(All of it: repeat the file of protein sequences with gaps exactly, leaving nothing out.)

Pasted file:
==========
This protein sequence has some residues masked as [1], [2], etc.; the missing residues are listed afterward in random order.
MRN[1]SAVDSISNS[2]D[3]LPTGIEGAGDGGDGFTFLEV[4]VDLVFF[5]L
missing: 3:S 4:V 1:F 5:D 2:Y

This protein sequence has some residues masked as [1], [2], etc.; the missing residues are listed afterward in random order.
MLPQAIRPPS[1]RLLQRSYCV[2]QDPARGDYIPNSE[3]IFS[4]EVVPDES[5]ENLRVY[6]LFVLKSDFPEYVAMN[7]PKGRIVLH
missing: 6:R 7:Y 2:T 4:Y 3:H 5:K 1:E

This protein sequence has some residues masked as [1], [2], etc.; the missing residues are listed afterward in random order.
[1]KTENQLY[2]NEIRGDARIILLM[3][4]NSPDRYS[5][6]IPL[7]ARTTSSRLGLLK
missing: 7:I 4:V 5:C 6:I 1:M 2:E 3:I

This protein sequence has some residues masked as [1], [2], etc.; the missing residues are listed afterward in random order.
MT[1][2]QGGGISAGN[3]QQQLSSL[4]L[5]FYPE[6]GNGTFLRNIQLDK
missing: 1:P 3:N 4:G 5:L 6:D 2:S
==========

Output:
This protein sequence has some residues masked as [1], [2], etc.; the missing residues are listed afterward in random order.
MRN[1]SAVDSISNS[2]D[3]LPTGIEGAGDGGDGFTFLEV[4]VDLVFF[5]L
missing: 3:S 4:V 1:F 5:D 2:Y

This protein sequence has some residues masked as [1], [2], etc.; the missing residues are listed afterward in random order.
MLPQAIRPPS[1]RLLQRSYCV[2]QDPARGDYIPNSE[3]IFS[4]EVVPDES[5]ENLRVY[6]LFVLKSDFPEYVAMN[7]PKGRIVLH
missing: 6:R 7:Y 2:T 4:Y 3:H 5:K 1:E

This protein sequence has some residues masked as [1], [2], etc.; the missing residues are listed afterward in random order.
[1]KTENQLY[2]NEIRGDARIILLM[3][4]NSPDRYS[5][6]IPL[7]ARTTSSRLGLLK
missing: 7:I 4:V 5:C 6:I 1:M 2:E 3:I

This protein sequence has some residues masked as [1], [2], etc.; the missing residues are listed afterward in random order.
MT[1][2]QGGGISAGN[3]QQQLSSL[4]L[5]FYPE[6]GNGTFLRNIQLDK
missing: 1:P 3:N 4:G 5:L 6:D 2:S